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Monday, Oct. 22, 2018: BCANY announces nine additions to Hall of Fame

   Leading off today: Membership in the Basketball Coaches Association of New York Hall of Fame will grow by nine next March following the announcement of the latest induction class:

   Among those to be honored March 24 in Glens Falls will be recently retired Lake George coach David Jones, who guided his teams to 360 wins and six Section 2 crowns. The 2018 NYSPHSAA title was Jones' third with Lake George.

   Also selected at the most recent BCANY meeting are:

    • Jeff Baier, Downsville: He led his teams to more than 300 wins and three Section 4 championships, also serving on the sectional basketball committee.

    • Mike Delaney, Watertown Immaculate Heart Central: Delaney, who also coaches baseball, has compiled more than 500 wins in 40-pus years of coaching.

    • Tom Downey, Livonia: He won 437 games in a 28-year career, also securing four Section 5 championships.

    • Joe Lores, East Rockaway: Joe Lores coached from 1982-2017 at East Rockaway, where he's also coached girls soccer and softball.

    • Ray Nash, CHSAA: The former standout at St. Francis College went on to coach the sport at Bishop Ford in Brooklyn and also become president of the Catholic High School Athletic Association.

    • Rich Tricarico, CHSAA: Along with Nash, Tricarico is credited with the modernization of operations in the CHSAA.

    • Gary Vail, Windsor: He coached his teams to 423 wins and become widely known as a featured speaker at clinics and programs.

    • Peter Weishan, Salamanca: In a career spanning 43 seasons, Weishan's teams won 423 games in Section 6, where he also served three decades on the boys basketball committee.

   Coming Tuesday: Count me among the observers who will be very interested to hear what the National Federation of State High School Associations has to say tomorrow when it unveils its draft criteria for how they will approve recruiting events in June run by state high school associations under the new system prompted by the Condoleeza Rice-led NCAA commission earlier in 2018.

   The forthcoming changes in the NCAA recruiting calendar are fallout from the FBI investigation of bribery in college basketball and the arrest a year ago of 10 people, including four Division 1 assistant coaches.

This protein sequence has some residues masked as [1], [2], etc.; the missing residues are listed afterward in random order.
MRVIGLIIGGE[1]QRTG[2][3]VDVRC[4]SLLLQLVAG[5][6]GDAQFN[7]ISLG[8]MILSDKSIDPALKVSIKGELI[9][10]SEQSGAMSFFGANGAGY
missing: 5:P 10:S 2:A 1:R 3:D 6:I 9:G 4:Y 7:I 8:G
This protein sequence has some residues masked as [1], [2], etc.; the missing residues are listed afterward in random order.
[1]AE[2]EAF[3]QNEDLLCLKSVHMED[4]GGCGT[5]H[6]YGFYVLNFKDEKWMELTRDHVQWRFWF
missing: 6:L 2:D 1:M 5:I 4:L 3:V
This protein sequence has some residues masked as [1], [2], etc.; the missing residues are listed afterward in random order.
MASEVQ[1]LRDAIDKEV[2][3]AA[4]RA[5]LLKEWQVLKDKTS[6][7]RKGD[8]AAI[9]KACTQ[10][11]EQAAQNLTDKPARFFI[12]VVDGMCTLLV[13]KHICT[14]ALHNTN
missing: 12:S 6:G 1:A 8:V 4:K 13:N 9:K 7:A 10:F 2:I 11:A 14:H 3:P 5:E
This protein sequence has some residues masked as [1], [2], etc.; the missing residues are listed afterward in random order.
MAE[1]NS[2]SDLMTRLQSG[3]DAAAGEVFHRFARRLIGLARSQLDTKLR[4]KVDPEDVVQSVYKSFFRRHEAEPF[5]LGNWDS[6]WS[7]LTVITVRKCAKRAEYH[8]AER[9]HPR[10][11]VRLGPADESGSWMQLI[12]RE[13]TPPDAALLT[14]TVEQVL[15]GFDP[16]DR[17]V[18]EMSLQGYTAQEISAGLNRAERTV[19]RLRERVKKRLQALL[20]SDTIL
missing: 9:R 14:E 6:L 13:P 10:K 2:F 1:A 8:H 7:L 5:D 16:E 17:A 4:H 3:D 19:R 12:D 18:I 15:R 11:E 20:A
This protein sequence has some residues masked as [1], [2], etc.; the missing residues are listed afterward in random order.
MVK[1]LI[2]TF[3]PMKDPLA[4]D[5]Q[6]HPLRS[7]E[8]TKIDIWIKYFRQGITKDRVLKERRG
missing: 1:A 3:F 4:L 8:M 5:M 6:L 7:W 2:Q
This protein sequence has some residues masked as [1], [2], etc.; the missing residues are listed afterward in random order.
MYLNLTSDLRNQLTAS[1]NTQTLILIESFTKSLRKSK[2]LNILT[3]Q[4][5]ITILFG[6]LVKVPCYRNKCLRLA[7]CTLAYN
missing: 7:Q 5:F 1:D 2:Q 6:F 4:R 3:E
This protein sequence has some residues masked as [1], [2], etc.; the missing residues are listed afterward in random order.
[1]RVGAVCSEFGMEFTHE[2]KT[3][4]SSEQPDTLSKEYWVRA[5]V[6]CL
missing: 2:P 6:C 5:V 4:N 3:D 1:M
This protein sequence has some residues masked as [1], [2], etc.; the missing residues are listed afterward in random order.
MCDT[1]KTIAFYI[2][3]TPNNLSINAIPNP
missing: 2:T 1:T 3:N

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   "The National Federation holds the key," St. Joe's coach Phil Martelli, who serves on the Subcommittee for Non-Scholastic Basketball and also on the Men's Basketball Oversight Committee, told blogger Adam Zagoria. "(The NFHS) is going to put out a template, they're going to pass it to every state in the country.

   "They're going to say, you have to have medical coverage, you have to have separate seating for college coaches. Everything will go from the National High School Federation

  
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to the state association. And they're going to give suggestions. Do you want to run a team camp? Do you want to run a combine? Do you want it to be regional, four sites in a state?"

   High schoolers will still play AAU ball for much of the spring and summer, but two late-June weekends are supposed to be set aside for high school settings.

   Zagoria points out unanswered questions include who will pay for travel, hotels and food for players being asked to participate at distant venues.

   "That has never been decided," said BCANY Executive Director Dave Archer, who also works with the National Association of Basketball Coaches and the National High School Basketball Coaches Association. "At the meetings, we're very concerned about urban and rural kids, so that's certainly out there as to what to do about that. Some are saying we should have the event right in the cities. But as far as the travel expenses and so on, that is not NCAA-covered. They'll cover those in the July period for their regional camps.

   "But this is like, 'Is there any money?'

   "'No, you figure that out.'"

   Evicted: The New York Post reports that Benjamin Cardozo boys basketball coach Ron Naclerio, who has won 796 games in 44 seasons, has been locked out of his office as the school works to turn the museum-worthy space into an ROTC office.

   The space has long been covered with newspaper clippings, photographs and other mementoes.

   "Someone told me the other day, if and when they build a hall of fame and museum for New York City basketball, they should just take that office, as-is, and move it to the museum," Naclerio said.

   "I have to make cuts soon so I need my scissors, he joked. "Only problem is, my scissors are locked in my office with all my other stuff."


  
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